“It’s a big reason that we’re as good as we are, is the job Terrence does defensively,” Underwood said. “His commitment level on that end is extremely high.”
Thousands of people pass by the Robert E. Jones Municipal Building on Main Street without giving much thought to who Robert E. Jones might be. Well, they should.
Jones helped lead a fundamental change in Danville’s city government, and helped the community recover from a significant economic loss in strong fashion.
Longtime city residents might remember Jones as the owner of the former Colonial Parkway restaurant or as the 40-year owner of the Dairy Queen on East Main Street. Others might recall the three terms he spent as Vermilion County treasurer.
Jones, who turns 85 this month, received the honor of having city hall named after him through his leadership as the city’s mayor for 16 years. City council members and the public deservedly honored Jones recently with an open house and presentation of a key to the city on Nov. 7.
Jones took over as mayor in 1987, the first mayor elected after a federal court mandated a change in the city’s government as a result of a civil rights lawsuit. The ruling abolished the commissioner positions that had controlled the city and instituted a mayor-aldermanic system that remains in place today.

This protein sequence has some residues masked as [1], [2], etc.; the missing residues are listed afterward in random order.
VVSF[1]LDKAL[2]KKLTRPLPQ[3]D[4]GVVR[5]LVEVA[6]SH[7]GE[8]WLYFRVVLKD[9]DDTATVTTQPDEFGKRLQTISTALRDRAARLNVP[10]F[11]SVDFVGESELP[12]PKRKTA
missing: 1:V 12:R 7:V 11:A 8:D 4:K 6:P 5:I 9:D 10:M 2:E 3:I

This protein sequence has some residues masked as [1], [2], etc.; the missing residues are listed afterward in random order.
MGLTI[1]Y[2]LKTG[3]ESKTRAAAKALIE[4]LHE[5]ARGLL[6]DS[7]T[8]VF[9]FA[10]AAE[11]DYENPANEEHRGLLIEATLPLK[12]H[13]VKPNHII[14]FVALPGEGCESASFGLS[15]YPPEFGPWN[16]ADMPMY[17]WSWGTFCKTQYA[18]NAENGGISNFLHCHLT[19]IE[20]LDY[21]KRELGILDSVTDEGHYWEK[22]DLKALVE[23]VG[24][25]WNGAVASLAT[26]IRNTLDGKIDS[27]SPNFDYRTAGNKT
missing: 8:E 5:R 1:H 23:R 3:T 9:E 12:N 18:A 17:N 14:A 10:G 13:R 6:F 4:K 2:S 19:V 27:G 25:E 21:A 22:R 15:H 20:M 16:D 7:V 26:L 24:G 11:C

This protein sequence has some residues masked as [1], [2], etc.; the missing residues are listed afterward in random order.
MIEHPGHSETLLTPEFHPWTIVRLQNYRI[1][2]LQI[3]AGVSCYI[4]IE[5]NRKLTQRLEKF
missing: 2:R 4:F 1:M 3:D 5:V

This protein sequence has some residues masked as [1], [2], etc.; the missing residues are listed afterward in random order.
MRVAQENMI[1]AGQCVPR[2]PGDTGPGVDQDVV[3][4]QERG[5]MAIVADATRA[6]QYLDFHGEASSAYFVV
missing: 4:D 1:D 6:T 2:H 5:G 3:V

Jones and members of his new city council had to navigate the change and uncertainty in the wake of the court ruling. As Jones recently told Bill Pickett on vermilioncountyfirst.com, “Well, I think our first term where we had a change in the form of government … all the aldermen worked together. … I think those were some trying times, but we got through them with everyone cooperating and working together.”
That ability to build a coalition among community leaders paid dividends for Jones when, within a decade of his taking the top job, the community suffered the blow of an announcement from General Motors that it would close the Tilton Foundry with its 1,000 or so jobs. Experts estimated the move would mean another 1,000 jobs lost from local companies that supplied and supported the foundry.